The first step is developing performance measurement systems that minimize subjectivity. Define precise metrics for success across departments and roles. Track employee contributions through performance reviews on a regular basis, using hard data to benchmark goals.
By managing everyone's work consistently and objectively, you mitigate preferential treatment from creeping into critical processes like performance appraisals. This way, remote and office employees have an equal playing field to demonstrate strengths, unlock professional development resources, and earn promotions.
2. Ensure Equal Career Prospects and Growth
In hybrid settings, remote workers often struggle to access the same career development as office colleagues. You may inadvertently interact more frequently with and mentor on-site employees, excluding remote staff from key conversations. You can bridge this gap by being highly intentional about remote workers' growth. Proactively check-in, provide onboarding and training, assign stretch assignments, and advocate for their advancement. Treat all employees as integral members of one team.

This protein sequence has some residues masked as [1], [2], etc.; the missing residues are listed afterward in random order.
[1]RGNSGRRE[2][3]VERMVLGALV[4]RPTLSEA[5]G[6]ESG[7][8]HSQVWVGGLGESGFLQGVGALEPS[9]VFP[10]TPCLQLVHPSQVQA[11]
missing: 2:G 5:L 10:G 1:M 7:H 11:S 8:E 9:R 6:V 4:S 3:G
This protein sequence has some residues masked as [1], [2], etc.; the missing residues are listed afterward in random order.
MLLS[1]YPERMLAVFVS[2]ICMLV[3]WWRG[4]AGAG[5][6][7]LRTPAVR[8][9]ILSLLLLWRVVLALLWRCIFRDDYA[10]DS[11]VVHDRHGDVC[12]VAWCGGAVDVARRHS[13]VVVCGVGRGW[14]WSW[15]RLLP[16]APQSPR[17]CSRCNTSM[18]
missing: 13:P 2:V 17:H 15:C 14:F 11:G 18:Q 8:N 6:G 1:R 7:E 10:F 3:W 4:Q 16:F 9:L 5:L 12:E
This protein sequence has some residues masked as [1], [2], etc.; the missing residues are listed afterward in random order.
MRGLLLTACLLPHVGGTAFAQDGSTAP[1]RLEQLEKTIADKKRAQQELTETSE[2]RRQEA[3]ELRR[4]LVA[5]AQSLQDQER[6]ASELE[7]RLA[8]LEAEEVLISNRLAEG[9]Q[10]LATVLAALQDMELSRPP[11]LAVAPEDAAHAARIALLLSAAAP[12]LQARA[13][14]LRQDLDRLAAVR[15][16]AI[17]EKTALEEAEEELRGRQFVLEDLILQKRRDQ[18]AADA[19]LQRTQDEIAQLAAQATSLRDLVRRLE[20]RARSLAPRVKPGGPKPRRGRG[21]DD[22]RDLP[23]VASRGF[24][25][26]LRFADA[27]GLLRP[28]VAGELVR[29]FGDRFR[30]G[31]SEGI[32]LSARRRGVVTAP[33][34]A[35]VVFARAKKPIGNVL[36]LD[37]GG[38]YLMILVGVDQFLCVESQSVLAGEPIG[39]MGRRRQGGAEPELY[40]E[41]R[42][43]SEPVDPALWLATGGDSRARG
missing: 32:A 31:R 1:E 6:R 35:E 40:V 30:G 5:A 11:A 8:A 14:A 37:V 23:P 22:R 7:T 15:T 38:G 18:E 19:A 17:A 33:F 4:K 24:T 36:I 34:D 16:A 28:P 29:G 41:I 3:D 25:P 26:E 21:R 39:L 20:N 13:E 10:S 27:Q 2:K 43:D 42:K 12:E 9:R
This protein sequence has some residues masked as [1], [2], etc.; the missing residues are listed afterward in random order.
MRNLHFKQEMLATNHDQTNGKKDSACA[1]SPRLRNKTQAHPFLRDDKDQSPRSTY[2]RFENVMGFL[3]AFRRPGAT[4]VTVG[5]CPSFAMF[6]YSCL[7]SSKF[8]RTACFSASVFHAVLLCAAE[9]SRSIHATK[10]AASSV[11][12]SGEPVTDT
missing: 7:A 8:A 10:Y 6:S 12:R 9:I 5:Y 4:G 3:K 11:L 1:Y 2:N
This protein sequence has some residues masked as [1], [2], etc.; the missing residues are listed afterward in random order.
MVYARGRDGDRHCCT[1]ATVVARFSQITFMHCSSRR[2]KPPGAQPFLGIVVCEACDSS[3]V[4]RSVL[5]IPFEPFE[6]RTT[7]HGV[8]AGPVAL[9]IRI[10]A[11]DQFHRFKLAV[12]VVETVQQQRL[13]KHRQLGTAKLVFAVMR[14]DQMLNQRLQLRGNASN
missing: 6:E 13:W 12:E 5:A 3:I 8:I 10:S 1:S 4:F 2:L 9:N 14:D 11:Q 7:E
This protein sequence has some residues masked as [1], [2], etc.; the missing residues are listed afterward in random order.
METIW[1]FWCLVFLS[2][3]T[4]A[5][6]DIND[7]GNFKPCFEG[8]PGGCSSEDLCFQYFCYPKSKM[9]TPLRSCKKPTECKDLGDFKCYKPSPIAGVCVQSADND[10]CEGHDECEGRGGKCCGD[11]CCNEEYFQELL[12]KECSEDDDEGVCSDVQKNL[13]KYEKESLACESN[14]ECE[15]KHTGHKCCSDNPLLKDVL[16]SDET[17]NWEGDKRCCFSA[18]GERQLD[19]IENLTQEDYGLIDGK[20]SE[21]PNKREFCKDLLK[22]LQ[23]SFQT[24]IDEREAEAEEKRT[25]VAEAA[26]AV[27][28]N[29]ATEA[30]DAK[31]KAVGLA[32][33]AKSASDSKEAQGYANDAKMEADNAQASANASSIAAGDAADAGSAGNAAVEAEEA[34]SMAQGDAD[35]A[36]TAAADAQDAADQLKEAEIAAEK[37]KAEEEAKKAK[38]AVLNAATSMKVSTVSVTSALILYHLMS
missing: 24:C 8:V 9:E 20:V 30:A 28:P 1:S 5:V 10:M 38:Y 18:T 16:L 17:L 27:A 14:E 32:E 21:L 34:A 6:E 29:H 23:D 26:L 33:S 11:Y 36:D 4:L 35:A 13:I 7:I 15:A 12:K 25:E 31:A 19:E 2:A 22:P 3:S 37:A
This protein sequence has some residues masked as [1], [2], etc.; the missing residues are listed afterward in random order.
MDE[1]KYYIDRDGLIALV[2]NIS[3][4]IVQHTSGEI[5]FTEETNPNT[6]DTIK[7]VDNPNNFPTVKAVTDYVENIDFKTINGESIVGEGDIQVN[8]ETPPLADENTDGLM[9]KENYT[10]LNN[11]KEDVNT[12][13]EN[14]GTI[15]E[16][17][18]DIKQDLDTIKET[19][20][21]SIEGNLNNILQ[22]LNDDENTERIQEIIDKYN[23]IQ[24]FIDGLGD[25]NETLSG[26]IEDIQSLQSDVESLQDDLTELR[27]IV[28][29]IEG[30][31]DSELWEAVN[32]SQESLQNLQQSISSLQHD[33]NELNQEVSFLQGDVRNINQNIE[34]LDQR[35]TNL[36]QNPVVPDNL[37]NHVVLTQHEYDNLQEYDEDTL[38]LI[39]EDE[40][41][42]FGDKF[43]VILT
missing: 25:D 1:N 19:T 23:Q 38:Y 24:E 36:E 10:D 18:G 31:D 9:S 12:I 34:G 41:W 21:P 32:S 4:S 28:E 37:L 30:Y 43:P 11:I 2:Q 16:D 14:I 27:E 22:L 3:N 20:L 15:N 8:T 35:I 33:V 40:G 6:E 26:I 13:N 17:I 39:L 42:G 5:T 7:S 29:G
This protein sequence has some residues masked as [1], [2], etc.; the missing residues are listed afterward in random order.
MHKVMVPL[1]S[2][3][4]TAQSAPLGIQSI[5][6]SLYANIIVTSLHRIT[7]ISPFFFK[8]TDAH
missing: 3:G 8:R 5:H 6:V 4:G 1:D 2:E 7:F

Tools like Scoop enable effortless planning of mentorship meetings and working sessions to support remote staff one-on-one. With Scoop's office planning features, you can also set and share team in-office days to facilitate equal access to leadership and learning for all.
3. Provide Regular Feedback and Check-Ins
Out of sight shouldn't mean out of mind. Without regular in-person interaction, it's easy for remote workers to feel disconnected from company culture and decision-making.
Combat this with detailed, consistent feedback on performance and projects. Go beyond quick emails and have in-depth discussions by phone or video chat. Ask thoughtful questions and listen closely to your team members' struggles and suggestions. Scheduling recurring one-on-ones and meetings is essential. Tools like calendar integrations in Scoop make this easy by allowing you to instantly schedule check-ins and meaningful face time.